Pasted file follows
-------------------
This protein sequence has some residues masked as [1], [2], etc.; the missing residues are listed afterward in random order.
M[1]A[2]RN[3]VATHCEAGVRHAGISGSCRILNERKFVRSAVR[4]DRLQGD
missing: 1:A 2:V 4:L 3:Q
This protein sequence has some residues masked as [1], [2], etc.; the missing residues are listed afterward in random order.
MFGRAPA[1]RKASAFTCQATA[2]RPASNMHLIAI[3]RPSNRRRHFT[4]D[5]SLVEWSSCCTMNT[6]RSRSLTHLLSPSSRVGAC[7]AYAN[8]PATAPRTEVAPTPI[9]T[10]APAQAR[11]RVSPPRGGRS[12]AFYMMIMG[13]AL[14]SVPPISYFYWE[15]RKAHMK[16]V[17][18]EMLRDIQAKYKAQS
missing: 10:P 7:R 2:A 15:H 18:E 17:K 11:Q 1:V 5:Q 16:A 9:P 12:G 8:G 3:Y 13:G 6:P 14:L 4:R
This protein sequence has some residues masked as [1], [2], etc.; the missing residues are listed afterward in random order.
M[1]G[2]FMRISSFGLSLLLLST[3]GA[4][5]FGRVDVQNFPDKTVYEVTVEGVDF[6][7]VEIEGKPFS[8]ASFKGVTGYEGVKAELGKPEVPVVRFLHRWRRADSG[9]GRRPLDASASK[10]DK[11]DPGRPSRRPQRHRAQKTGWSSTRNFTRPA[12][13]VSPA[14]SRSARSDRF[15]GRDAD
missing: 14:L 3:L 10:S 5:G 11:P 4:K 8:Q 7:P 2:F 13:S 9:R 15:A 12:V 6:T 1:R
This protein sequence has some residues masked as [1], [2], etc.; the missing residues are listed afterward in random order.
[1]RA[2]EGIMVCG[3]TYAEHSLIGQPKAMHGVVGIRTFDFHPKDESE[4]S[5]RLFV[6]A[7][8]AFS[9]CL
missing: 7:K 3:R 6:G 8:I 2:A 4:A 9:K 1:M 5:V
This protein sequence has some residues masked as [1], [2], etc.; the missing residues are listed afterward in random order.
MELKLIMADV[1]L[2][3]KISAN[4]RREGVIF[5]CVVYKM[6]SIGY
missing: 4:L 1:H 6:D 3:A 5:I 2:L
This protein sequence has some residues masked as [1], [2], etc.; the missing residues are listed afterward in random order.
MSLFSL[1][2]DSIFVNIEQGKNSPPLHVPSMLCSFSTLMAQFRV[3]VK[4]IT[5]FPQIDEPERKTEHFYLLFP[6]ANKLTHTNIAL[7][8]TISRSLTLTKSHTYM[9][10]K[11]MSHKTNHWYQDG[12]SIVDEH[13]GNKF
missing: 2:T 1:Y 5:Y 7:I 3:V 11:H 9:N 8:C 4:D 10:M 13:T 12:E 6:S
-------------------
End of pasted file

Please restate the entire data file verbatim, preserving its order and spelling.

This protein sequence has some residues masked as [1], [2], etc.; the missing residues are listed afterward in random order.
M[1]A[2]RN[3]VATHCEAGVRHAGISGSCRILNERKFVRSAVR[4]DRLQGD
missing: 1:A 2:V 4:L 3:Q
This protein sequence has some residues masked as [1], [2], etc.; the missing residues are listed afterward in random order.
MFGRAPA[1]RKASAFTCQATA[2]RPASNMHLIAI[3]RPSNRRRHFT[4]D[5]SLVEWSSCCTMNT[6]RSRSLTHLLSPSSRVGAC[7]AYAN[8]PATAPRTEVAPTPI[9]T[10]APAQAR[11]RVSPPRGGRS[12]AFYMMIMG[13]AL[14]SVPPISYFYWE[15]RKAHMK[16]V[17][18]EMLRDIQAKYKAQS
missing: 10:P 7:R 2:A 15:H 18:E 17:K 11:Q 1:V 5:Q 16:A 9:P 12:G 8:G 3:Y 13:G 6:P 14:L 4:R
This protein sequence has some residues masked as [1], [2], etc.; the missing residues are listed afterward in random order.
M[1]G[2]FMRISSFGLSLLLLST[3]GA[4][5]FGRVDVQNFPDKTVYEVTVEGVDF[6][7]VEIEGKPFS[8]ASFKGVTGYEGVKAELGKPEVPVVRFLHRWRRADSG[9]GRRPLDASASK[10]DK[11]DPGRPSRRPQRHRAQKTGWSSTRNFTRPA[12][13]VSPA[14]SRSARSDRF[15]GRDAD
missing: 14:L 3:L 10:S 5:G 11:P 4:K 8:Q 7:P 2:F 13:S 9:R 15:A 12:V 6:T 1:R
This protein sequence has some residues masked as [1], [2], etc.; the missing residues are listed afterward in random order.
[1]RA[2]EGIMVCG[3]TYAEHSLIGQPKAMHGVVGIRTFDFHPKDESE[4]S[5]RLFV[6]A[7][8]AFS[9]CL
missing: 7:K 3:R 6:G 8:I 2:A 4:A 9:K 1:M 5:V
This protein sequence has some residues masked as [1], [2], etc.; the missing residues are listed afterward in random order.
MELKLIMADV[1]L[2][3]KISAN[4]RREGVIF[5]CVVYKM[6]SIGY
missing: 4:L 1:H 6:D 3:A 5:I 2:L
This protein sequence has some residues masked as [1], [2], etc.; the missing residues are listed afterward in random order.
MSLFSL[1][2]DSIFVNIEQGKNSPPLHVPSMLCSFSTLMAQFRV[3]VK[4]IT[5]FPQIDEPERKTEHFYLLFP[6]ANKLTHTNIAL[7][8]TISRSLTLTKSHTYM[9][10]K[11]MSHKTNHWYQDG[12]SIVDEH[13]GNKF
missing: 2:T 1:Y 5:Y 7:I 3:V 11:H 9:N 8:C 4:D 10:M 13:T 12:E 6:S